Books > Old Books > The White Peacock (1906)


Page 270

PART III - CHAPTER I
A NEW START IN LIFE

ta should be so frightened-I niver thought it on thee !-An' what 's thy 'orry, all of a sudden?'
`No hurry as I know of.'
`No 'orry !' replied the old lady, with withering sarcasm. `Tha wor niver in a'orry a' thy life! She 's non commin' wi' thee this day, though.'
He laughed, also sarcastic. The old lady was angry. She poured on him her abuse, declaring she would not have !,,leg in the house again, nor leave her a penny, if she married him that day.
`Tha can please thysen,' answered George, also angry.
Meg came hurriedly into the room.
'Ta'e that 'at off-ta'e it off! Tha non goos wi' 'im this day, not if I know it ! Does 'e think tha 'rt a cow, or a pig, to be fetched wheniver 'e thinks fit. Ta'e that 'at off, . I say!'
The old woman was fierce and peremptory.
`But, gran'ma !' began Meg.
The bed creaked as the old lady tried to rise.
'Ta'e that 'at off, afore I pull it off!' she cried.
`Oh, be still, gran'ma-you'll be hurtin' yourself, you know you will '
'Are you coming, Meg?' said George suddenly.
'She is not!' cried the old woman.
`Are you coming, Meg?' repeated George, in a passion.
Meg began to cry. I suppose she looked at him through her tears. The next thing I heard was a cry from the old woman, and the sound of staggering feet.
'Would ta drag 'er from me!-if tha goos, ma wench, tha enters this 'ouse no more, tha 'eers that ! Tha does thysen, my lady ! Dunna venture anigh me after this, my gel!'the old woman called louder and louder. George appeared in the doorway, holding Meg by the arm. She was crying in a little distress. Her hat, with its large silk roses, was slanting over her eyes. She was dressed in white linen. They mounted the trap. I gave him the reins and scranibh^-d up behind. The old woman heard us through the open window, and we listened to her calling as we drove away :
`Dunna let me clap eyes on tYree again, tha ungrateful 'ussy, tha ungrateful 'ussy! Tha 'll rue it, my wench, tha 'll rue it, an' then dunna come ter me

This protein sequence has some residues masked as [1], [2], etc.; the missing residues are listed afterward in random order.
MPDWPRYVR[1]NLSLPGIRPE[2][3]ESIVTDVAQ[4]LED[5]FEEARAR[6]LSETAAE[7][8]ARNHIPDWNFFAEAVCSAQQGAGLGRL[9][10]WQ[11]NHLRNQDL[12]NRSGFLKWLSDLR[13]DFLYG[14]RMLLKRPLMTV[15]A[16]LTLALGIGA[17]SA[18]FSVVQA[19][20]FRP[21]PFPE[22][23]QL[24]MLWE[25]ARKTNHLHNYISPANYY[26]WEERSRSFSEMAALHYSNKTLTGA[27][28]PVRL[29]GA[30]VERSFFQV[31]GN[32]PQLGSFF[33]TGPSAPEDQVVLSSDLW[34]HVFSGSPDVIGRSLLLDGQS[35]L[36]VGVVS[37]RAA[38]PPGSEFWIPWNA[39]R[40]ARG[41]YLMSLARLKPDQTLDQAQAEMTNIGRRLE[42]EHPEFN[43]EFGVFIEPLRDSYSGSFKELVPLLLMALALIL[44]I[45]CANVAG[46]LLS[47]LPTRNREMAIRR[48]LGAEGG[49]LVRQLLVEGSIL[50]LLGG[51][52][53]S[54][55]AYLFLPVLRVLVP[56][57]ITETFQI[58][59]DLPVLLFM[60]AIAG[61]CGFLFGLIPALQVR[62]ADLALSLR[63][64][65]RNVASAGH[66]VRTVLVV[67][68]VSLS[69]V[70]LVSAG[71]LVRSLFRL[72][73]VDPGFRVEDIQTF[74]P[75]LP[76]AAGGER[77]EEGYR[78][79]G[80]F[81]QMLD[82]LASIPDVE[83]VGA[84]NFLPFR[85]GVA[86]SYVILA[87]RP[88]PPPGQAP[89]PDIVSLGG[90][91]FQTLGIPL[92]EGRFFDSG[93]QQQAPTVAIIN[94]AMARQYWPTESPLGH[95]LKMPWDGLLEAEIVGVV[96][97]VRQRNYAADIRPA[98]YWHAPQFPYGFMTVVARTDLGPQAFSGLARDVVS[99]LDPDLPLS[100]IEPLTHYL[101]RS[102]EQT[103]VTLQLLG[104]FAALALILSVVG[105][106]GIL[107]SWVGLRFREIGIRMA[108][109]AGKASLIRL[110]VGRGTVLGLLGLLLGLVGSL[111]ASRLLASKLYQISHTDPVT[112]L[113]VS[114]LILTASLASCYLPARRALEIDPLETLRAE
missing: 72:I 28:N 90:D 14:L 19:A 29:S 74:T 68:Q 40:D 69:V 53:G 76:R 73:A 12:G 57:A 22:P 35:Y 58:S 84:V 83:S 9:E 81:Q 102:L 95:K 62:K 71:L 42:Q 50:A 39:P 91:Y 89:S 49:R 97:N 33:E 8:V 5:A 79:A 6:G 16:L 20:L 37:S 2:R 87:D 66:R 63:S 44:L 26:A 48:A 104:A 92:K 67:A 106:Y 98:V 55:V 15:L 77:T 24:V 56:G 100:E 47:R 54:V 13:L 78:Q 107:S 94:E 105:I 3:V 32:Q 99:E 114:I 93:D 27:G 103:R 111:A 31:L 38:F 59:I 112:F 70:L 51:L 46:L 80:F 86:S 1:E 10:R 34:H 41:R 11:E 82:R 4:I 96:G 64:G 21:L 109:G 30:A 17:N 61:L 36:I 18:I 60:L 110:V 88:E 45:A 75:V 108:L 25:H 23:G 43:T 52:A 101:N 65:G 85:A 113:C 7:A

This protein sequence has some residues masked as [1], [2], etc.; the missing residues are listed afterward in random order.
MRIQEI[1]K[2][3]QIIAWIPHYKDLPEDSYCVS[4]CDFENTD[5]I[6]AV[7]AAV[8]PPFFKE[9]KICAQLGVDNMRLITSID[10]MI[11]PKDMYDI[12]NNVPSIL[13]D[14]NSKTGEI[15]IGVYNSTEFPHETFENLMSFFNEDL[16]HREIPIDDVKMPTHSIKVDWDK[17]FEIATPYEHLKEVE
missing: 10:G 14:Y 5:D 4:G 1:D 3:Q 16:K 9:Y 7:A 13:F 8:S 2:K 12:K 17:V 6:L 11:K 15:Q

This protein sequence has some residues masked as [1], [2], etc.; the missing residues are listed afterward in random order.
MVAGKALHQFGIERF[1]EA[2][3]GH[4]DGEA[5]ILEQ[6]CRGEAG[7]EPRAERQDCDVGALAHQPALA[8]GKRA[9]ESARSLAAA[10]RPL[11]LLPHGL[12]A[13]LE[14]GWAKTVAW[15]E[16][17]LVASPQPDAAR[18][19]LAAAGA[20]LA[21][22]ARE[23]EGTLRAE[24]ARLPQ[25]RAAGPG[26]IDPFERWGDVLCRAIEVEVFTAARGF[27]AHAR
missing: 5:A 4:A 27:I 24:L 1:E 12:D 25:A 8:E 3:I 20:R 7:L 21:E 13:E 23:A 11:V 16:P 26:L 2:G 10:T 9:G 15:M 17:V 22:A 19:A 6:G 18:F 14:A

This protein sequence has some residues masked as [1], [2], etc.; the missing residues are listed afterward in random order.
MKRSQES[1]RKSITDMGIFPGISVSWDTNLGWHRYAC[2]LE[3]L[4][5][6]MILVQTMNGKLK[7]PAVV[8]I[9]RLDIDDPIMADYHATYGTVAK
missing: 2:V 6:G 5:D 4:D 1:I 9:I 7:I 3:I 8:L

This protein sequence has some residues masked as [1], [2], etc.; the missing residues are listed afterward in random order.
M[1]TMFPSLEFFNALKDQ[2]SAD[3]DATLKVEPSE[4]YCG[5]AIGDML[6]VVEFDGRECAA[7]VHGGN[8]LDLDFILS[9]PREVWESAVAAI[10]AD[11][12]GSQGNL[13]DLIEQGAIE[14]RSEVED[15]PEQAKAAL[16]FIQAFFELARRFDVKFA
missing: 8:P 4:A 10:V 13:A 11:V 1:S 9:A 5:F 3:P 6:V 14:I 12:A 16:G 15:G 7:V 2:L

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where is HTML where is HEAD where is TITLE ta should be so frightened-I niver thought it on thee !-An' what 's thy 'orry, all of a sudden?' `No hurry as I know of.' `No 'orry !' replied what is old lady, with withering sarcasm. `Tha wor niver in a'orry a' thy life! She 's non commin' wi' thee this day, though.' He laughed, also sarcastic. what is old lady was angry. She poured on him her abuse, declaring she would not have !,,leg in what is house again, nor leave her a penny, if she married him that day. `Tha can please thysen,' answered George, also angry. Meg came hurriedly into what is room. 'Ta'e that 'at off-ta'e it off! Tha non goos wi' 'im this day, not if I know it ! Does 'e think tha 'rt a cow, or a pig, to be fetched wheniver 'e thinks fit. Ta'e that 'at off, . I say!' what is old woman was fierce and peremptory. `But, gran'ma !' began Meg. what is bed creaked as what is old lady tried to rise. 'Ta'e that 'at off, afore I pull it off!' she cried. `Oh, be still, gran'ma-you'll be hurtin' yourself, you know you will ' 'Are you coming, Meg?' said George suddenly. 'She is not!' cried what is old woman. `Are you coming, Meg?' repeated George, in a passion. Meg began to cry. I suppose she looked at him through her tears. what is next thing I heard was a cry from what is old woman, and what is sound of staggering feet. 'Would ta drag 'er from me!-if tha goos, ma wench, tha enters this 'ouse no more, tha 'eers that ! Tha does thysen, my lady ! Dunna venture anigh me after this, my gel!'the old woman called louder and louder. George appeared in what is doorway, holding Meg by what is arm. She was crying in a little distress. Her hat, with its large silk roses, was slanting over her eyes. She was dressed in white linen. They mounted what is trap. I gave him what is reins and scranibh^-d up behind. what is old woman heard us through what is open window, and we listened to her calling as we drove away : `Dunna let me clap eyes on tYree again, tha ungrateful 'ussy, tha ungrateful 'ussy! Tha 'll rue it, my wench, tha 'll rue it, an' then dunna come ter me where is meta name="keywords" content="old books, Free book , free book offer , free audio books , free coloring book pages , free book reports , free audio book , audio books free download , book free , free guest book , books free , free book summaries , download free audio books , free childrens books." where is where are they now rel="stylesheet" type="text/css" href="../../style.css" where is meta http-equiv="Content-Type" content="text/html; charset=iso-8859-1" where is BODY bgColor=#ffffff text="#000000" where are they now ="#000000" v where are they now ="#FF0000" where is div align="center" where is strong where is strong where is a href="http://www.aaoldbooks.com" Books > where is a href="../default.asp" title="Book" Old Books > where is strong where is a href="default.asp" The White Peacock (1906) where is table width="700" border="1" align="center" cellpadding="15" cellspacing="0" where is center where is tr where is td width="160" align="center" valign="top" where is div align="center" where is td align="center" valign="top" where is div align="left" where is div align="center" where is p align="left" Page 270 where is strong PART III - CHAPTER I A NEW START IN LIFE where is p align="justify" ta should be so frightened-I niver thought it on thee !-An' what 's thy 'orry, all of a sudden?' `No hurry as I know of.' `No 'orry !' replied what is old lady, with withering sarcasm. `Tha wor niver in a'orry a' thy life! She 's non commin' wi' thee this day, though.' He laughed, also sarcastic. what is old lady was angry. She poured on him her abuse, declaring she would not have !,,leg in what is house again, nor leave her a penny, if she married him that day. `Tha can please thysen,' answered George, also angry. Meg came hurriedly into what is room. 'Ta'e that 'at off-ta'e it off! Tha non goos wi' 'im this day, not if I know it ! Does 'e think tha 'rt a cow, or a pig, to be fetched wheniver 'e thinks fit. Ta'e that 'at off, . I say!' what is old woman was fierce and peremptory. `But, gran'ma !' began Meg. what is bed creaked as what is old lady tried to rise. 'Ta'e that 'at off, afore I pull it off!' she cried. `Oh, be still, gran'ma-you'll be hurtin' yourself, you know you will ' 'Are you coming, Meg?' said George suddenly. 'She is not!' cried what is old woman. `Are you coming, Meg?' repeated George, in a passion. Meg began to cry. I suppose she looked at him through her tears. what is next thing I heard was a cry from what is old woman, and what is sound of staggering feet. 'Would ta drag 'er from me!-if tha goos, ma wench, tha enters this 'ouse no more, tha 'eers that ! Tha does thysen, my lady ! Dunna venture anigh me after this, my gel!'the old woman called louder and louder. George appeared in what is doorway, holding Meg by what is arm. She was crying in a little distress. Her hat, with its large silk roses, was slanting over her eyes. She was dressed in white linen. They mounted what is trap. I gave him what is reins and scranibh^-d up behind. what is old woman heard us through what is open window, and we listened to her calling as we drove away : `Dunna let me clap eyes on tYree again, tha ungrateful 'ussy, tha ungrateful 'ussy! Tha 'll rue it, my wench, tha 'll rue it, an' then dunna come ter me where is Server.Execute("_SiteMap.asp") %